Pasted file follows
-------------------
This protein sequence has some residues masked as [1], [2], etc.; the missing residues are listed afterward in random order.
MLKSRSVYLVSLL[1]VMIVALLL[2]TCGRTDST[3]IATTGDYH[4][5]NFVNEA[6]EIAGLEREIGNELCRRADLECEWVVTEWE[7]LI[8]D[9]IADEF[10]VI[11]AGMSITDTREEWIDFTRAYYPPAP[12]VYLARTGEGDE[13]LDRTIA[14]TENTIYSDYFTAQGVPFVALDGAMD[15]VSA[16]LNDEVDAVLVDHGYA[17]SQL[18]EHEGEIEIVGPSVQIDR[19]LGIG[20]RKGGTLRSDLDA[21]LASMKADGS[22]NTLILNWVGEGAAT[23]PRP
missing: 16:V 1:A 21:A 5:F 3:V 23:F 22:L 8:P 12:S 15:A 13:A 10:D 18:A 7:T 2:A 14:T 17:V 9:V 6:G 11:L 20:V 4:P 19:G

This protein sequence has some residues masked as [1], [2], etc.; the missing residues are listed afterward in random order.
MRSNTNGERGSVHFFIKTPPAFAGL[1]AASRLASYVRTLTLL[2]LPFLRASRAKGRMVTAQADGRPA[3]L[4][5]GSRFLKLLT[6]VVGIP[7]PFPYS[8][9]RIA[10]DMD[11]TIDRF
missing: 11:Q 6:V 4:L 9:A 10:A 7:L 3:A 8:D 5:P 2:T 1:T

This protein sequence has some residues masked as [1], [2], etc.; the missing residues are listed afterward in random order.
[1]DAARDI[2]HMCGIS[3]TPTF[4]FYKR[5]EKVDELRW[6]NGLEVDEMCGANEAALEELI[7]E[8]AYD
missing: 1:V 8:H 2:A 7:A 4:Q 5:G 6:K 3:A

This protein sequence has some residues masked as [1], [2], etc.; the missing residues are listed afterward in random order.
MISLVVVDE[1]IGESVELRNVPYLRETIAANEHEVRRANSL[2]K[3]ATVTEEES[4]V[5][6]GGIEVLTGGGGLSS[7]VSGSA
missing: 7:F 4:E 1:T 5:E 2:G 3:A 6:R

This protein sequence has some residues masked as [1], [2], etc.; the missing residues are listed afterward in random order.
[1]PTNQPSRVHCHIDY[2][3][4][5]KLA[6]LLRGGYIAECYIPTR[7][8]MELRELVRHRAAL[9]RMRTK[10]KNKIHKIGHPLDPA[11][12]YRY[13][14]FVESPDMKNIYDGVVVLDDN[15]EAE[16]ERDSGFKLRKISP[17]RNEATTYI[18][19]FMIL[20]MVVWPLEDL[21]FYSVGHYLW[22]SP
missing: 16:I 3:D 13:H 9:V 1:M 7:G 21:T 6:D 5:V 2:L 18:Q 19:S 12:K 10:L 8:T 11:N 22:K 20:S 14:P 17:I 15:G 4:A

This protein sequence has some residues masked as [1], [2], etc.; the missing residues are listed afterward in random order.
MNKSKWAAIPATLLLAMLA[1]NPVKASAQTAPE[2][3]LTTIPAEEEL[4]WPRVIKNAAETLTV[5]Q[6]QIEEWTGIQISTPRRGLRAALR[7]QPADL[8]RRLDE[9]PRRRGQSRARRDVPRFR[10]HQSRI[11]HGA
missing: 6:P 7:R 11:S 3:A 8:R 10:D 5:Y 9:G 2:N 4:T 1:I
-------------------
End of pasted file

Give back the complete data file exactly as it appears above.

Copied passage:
This protein sequence has some residues masked as [1], [2], etc.; the missing residues are listed afterward in random order.
MLKSRSVYLVSLL[1]VMIVALLL[2]TCGRTDST[3]IATTGDYH[4][5]NFVNEA[6]EIAGLEREIGNELCRRADLECEWVVTEWE[7]LI[8]D[9]IADEF[10]VI[11]AGMSITDTREEWIDFTRAYYPPAP[12]VYLARTGEGDE[13]LDRTIA[14]TENTIYSDYFTAQGVPFVALDGAMD[15]VSA[16]LNDEVDAVLVDHGYA[17]SQL[18]EHEGEIEIVGPSVQIDR[19]LGIG[20]RKGGTLRSDLDA[21]LASMKADGS[22]NTLILNWVGEGAAT[23]PRP
missing: 16:V 1:A 21:A 5:F 3:V 23:F 22:L 8:P 12:S 15:A 13:A 10:D 18:A 7:T 2:A 14:T 17:V 9:V 6:G 11:L 20:V 4:P 19:G

This protein sequence has some residues masked as [1], [2], etc.; the missing residues are listed afterward in random order.
MRSNTNGERGSVHFFIKTPPAFAGL[1]AASRLASYVRTLTLL[2]LPFLRASRAKGRMVTAQADGRPA[3]L[4][5]GSRFLKLLT[6]VVGIP[7]PFPYS[8][9]RIA[10]DMD[11]TIDRF
missing: 11:Q 6:V 4:L 9:A 10:A 7:L 3:A 8:D 5:P 2:T 1:T

This protein sequence has some residues masked as [1], [2], etc.; the missing residues are listed afterward in random order.
[1]DAARDI[2]HMCGIS[3]TPTF[4]FYKR[5]EKVDELRW[6]NGLEVDEMCGANEAALEELI[7]E[8]AYD
missing: 1:V 8:H 2:A 7:A 4:Q 5:G 6:K 3:A

This protein sequence has some residues masked as [1], [2], etc.; the missing residues are listed afterward in random order.
MISLVVVDE[1]IGESVELRNVPYLRETIAANEHEVRRANSL[2]K[3]ATVTEEES[4]V[5][6]GGIEVLTGGGGLSS[7]VSGSA
missing: 7:F 4:E 1:T 5:E 2:G 3:A 6:R

This protein sequence has some residues masked as [1], [2], etc.; the missing residues are listed afterward in random order.
[1]PTNQPSRVHCHIDY[2][3][4][5]KLA[6]LLRGGYIAECYIPTR[7][8]MELRELVRHRAAL[9]RMRTK[10]KNKIHKIGHPLDPA[11][12]YRY[13][14]FVESPDMKNIYDGVVVLDDN[15]EAE[16]ERDSGFKLRKISP[17]RNEATTYI[18][19]FMIL[20]MVVWPLEDL[21]FYSVGHYLW[22]SP
missing: 16:I 3:D 13:H 9:V 1:M 7:G 21:T 6:D 5:V 2:L 18:Q 19:S 12:K 10:L 8:T 11:N 22:K 20:S 14:P 17:I 15:G 4:A

This protein sequence has some residues masked as [1], [2], etc.; the missing residues are listed afterward in random order.
MNKSKWAAIPATLLLAMLA[1]NPVKASAQTAPE[2][3]LTTIPAEEEL[4]WPRVIKNAAETLTV[5]Q[6]QIEEWTGIQISTPRRGLRAALR[7]QPADL[8]RRLDE[9]PRRRGQSRARRDVPRFR[10]HQSRI[11]HGA
missing: 6:P 7:R 11:S 3:A 8:R 10:D 5:Y 9:G 2:N 4:T 1:I